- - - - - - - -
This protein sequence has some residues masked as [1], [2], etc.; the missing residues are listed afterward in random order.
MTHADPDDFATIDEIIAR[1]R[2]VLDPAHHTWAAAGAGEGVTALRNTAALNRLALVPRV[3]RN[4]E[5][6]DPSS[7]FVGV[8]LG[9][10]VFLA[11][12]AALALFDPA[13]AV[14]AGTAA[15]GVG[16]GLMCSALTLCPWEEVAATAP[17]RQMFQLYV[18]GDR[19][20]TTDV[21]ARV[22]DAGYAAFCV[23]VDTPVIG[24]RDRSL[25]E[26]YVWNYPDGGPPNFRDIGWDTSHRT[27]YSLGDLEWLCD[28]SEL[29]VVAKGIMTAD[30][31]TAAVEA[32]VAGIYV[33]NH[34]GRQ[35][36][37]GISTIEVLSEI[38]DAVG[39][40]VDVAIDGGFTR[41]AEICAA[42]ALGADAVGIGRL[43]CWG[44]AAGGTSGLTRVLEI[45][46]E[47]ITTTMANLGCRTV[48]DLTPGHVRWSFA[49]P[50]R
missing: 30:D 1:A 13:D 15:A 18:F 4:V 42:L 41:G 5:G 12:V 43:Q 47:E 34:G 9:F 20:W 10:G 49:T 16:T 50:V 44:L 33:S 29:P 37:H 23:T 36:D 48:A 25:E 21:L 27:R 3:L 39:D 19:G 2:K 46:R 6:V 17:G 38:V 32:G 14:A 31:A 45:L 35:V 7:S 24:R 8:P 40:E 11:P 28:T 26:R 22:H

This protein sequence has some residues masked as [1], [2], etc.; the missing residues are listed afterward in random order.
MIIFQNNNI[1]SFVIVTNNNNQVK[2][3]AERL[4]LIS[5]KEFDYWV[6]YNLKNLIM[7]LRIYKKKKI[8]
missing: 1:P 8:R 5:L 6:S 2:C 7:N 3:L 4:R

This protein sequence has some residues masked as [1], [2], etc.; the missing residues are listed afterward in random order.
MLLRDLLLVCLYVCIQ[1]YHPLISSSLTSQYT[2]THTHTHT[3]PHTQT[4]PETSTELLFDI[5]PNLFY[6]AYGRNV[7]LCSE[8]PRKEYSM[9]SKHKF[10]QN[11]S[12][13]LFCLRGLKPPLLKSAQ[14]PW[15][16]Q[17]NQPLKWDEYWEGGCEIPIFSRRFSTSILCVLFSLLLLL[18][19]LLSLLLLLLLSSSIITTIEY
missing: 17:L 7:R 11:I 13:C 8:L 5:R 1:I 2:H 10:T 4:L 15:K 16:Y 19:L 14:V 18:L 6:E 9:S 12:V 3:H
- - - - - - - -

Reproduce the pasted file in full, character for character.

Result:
This protein sequence has some residues masked as [1], [2], etc.; the missing residues are listed afterward in random order.
MTHADPDDFATIDEIIAR[1]R[2]VLDPAHHTWAAAGAGEGVTALRNTAALNRLALVPRV[3]RN[4]E[5][6]DPSS[7]FVGV[8]LG[9][10]VFLA[11][12]AALALFDPA[13]AV[14]AGTAA[15]GVG[16]GLMCSALTLCPWEEVAATAP[17]RQMFQLYV[18]GDR[19][20]TTDV[21]ARV[22]DAGYAAFCV[23]VDTPVIG[24]RDRSL[25]E[26]YVWNYPDGGPPNFRDIGWDTSHRT[27]YSLGDLEWLCD[28]SEL[29]VVAKGIMTAD[30][31]TAAVEA[32]VAGIYV[33]NH[34]GRQ[35][36][37]GISTIEVLSEI[38]DAVG[39][40]VDVAIDGGFTR[41]AEICAA[42]ALGADAVGIGRL[43]CWG[44]AAGGTSGLTRVLEI[45][46]E[47]ITTTMANLGCRTV[48]DLTPGHVRWSFA[49]P[50]R
missing: 30:D 1:A 13:D 15:A 18:F 4:V 42:L 41:G 5:G 12:V 43:Q 47:E 34:G 9:F 20:W 10:G 49:T 16:T 50:V 44:L 33:S 29:P 37:H 23:T 36:D 48:A 25:E 21:L 27:R 3:L 39:D 19:G 2:K 46:R 6:V 17:G 38:V 32:G 14:A 31:A 45:L 35:V 7:S 24:R 8:P 40:E 11:P 28:T 26:R 22:H

This protein sequence has some residues masked as [1], [2], etc.; the missing residues are listed afterward in random order.
MIIFQNNNI[1]SFVIVTNNNNQVK[2][3]AERL[4]LIS[5]KEFDYWV[6]YNLKNLIM[7]LRIYKKKKI[8]
missing: 1:P 8:R 5:L 6:S 2:C 7:N 3:L 4:R

This protein sequence has some residues masked as [1], [2], etc.; the missing residues are listed afterward in random order.
MLLRDLLLVCLYVCIQ[1]YHPLISSSLTSQYT[2]THTHTHT[3]PHTQT[4]PETSTELLFDI[5]PNLFY[6]AYGRNV[7]LCSE[8]PRKEYSM[9]SKHKF[10]QN[11]S[12][13]LFCLRGLKPPLLKSAQ[14]PW[15][16]Q[17]NQPLKWDEYWEGGCEIPIFSRRFSTSILCVLFSLLLLL[18][19]LLSLLLLLLLSSSIITTIEY
missing: 17:L 7:R 11:I 13:C 8:L 5:R 1:I 2:H 10:T 4:L 15:K 16:Y 19:L 14:V 18:L 6:E 9:S 12:V 3:H